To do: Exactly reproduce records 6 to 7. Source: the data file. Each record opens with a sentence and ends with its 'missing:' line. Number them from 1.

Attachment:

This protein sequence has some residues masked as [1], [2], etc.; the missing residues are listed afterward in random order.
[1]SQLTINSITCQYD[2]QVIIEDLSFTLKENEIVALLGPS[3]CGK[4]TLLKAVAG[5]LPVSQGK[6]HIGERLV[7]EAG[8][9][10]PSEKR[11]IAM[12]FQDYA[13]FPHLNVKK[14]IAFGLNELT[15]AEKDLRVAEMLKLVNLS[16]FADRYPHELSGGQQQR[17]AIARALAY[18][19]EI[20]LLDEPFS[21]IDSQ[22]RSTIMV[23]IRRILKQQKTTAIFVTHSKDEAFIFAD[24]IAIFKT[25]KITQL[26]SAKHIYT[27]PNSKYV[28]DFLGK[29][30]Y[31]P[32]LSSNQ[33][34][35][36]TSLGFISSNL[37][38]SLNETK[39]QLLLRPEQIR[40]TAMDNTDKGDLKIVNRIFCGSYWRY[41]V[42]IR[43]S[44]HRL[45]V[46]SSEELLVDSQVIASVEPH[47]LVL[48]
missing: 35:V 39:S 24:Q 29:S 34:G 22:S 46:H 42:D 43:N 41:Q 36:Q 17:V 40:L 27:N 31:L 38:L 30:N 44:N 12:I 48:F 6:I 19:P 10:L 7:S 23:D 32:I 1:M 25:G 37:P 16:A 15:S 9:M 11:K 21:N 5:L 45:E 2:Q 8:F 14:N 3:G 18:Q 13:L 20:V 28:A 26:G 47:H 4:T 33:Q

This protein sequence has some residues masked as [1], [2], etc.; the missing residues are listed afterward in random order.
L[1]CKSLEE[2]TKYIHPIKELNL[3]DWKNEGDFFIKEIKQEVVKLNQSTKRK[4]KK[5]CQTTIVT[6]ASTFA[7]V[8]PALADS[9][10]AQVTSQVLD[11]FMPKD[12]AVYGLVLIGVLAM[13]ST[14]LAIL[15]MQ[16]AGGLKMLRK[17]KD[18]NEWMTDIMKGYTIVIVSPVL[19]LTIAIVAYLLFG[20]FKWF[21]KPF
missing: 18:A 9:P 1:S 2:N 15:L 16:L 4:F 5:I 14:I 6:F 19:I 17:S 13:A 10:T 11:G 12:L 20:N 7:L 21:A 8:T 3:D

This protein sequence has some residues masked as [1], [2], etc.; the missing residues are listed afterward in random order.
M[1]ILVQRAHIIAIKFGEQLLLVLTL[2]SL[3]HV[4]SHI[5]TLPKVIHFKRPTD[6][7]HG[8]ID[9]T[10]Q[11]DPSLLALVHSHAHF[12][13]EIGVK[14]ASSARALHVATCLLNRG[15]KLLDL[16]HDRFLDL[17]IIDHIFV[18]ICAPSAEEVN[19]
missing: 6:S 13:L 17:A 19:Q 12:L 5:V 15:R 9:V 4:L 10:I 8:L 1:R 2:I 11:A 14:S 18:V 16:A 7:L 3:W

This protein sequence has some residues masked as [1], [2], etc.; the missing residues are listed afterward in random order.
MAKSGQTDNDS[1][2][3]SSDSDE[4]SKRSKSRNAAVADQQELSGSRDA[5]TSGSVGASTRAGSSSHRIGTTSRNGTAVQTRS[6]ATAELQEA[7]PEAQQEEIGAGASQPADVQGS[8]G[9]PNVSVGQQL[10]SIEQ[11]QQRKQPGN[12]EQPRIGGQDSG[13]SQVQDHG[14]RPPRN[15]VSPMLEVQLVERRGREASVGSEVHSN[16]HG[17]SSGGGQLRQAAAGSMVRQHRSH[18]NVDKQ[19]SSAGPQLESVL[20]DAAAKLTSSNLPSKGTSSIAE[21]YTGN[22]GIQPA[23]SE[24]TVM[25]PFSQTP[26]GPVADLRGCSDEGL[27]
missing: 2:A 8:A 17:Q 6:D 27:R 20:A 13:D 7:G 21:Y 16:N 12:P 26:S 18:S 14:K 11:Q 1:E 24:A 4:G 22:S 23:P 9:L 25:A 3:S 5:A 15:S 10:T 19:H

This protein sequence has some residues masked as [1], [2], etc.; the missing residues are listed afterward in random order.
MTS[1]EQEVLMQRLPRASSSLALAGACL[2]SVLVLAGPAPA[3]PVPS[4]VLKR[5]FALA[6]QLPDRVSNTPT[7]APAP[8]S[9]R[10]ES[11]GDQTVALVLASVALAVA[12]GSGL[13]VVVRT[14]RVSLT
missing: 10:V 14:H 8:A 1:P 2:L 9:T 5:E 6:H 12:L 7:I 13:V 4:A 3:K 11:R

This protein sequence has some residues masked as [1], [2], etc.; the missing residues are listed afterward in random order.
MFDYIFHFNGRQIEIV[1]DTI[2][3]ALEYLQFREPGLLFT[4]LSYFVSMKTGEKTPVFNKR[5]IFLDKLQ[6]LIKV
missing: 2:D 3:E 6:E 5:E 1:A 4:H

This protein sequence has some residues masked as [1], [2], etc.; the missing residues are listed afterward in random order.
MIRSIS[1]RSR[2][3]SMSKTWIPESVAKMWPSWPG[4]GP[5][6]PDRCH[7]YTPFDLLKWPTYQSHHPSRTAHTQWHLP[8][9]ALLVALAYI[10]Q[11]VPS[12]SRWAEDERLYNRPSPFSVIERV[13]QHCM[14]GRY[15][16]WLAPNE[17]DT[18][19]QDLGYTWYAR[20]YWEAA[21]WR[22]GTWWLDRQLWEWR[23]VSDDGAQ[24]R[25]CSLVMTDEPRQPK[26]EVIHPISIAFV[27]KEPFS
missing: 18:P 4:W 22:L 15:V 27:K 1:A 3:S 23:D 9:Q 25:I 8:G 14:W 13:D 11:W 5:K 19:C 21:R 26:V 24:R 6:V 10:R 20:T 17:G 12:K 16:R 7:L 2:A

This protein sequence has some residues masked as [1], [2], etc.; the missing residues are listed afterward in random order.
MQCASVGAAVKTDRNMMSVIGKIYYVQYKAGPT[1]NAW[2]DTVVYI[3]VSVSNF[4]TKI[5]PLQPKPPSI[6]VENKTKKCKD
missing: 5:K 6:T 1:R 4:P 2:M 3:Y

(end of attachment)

This protein sequence has some residues masked as [1], [2], etc.; the missing residues are listed afterward in random order.
MFDYIFHFNGRQIEIV[1]DTI[2][3]ALEYLQFREPGLLFT[4]LSYFVSMKTGEKTPVFNKR[5]IFLDKLQ[6]LIKV
missing: 2:D 3:E 6:E 5:E 1:A 4:H

This protein sequence has some residues masked as [1], [2], etc.; the missing residues are listed afterward in random order.
MIRSIS[1]RSR[2][3]SMSKTWIPESVAKMWPSWPG[4]GP[5][6]PDRCH[7]YTPFDLLKWPTYQSHHPSRTAHTQWHLP[8][9]ALLVALAYI[10]Q[11]VPS[12]SRWAEDERLYNRPSPFSVIERV[13]QHCM[14]GRY[15][16]WLAPNE[17]DT[18][19]QDLGYTWYAR[20]YWEAA[21]WR[22]GTWWLDRQLWEWR[23]VSDDGAQ[24]R[25]CSLVMTDEPRQPK[26]EVIHPISIAFV[27]KEPFS
missing: 18:P 4:W 22:L 15:V 27:K 1:A 3:S 23:D 9:Q 25:I 8:G 14:W 13:D 11:W 5:K 19:C 21:R 26:V 24:R 6:V 10:R 20:T 17:G 12:K 16:R 7:L 2:A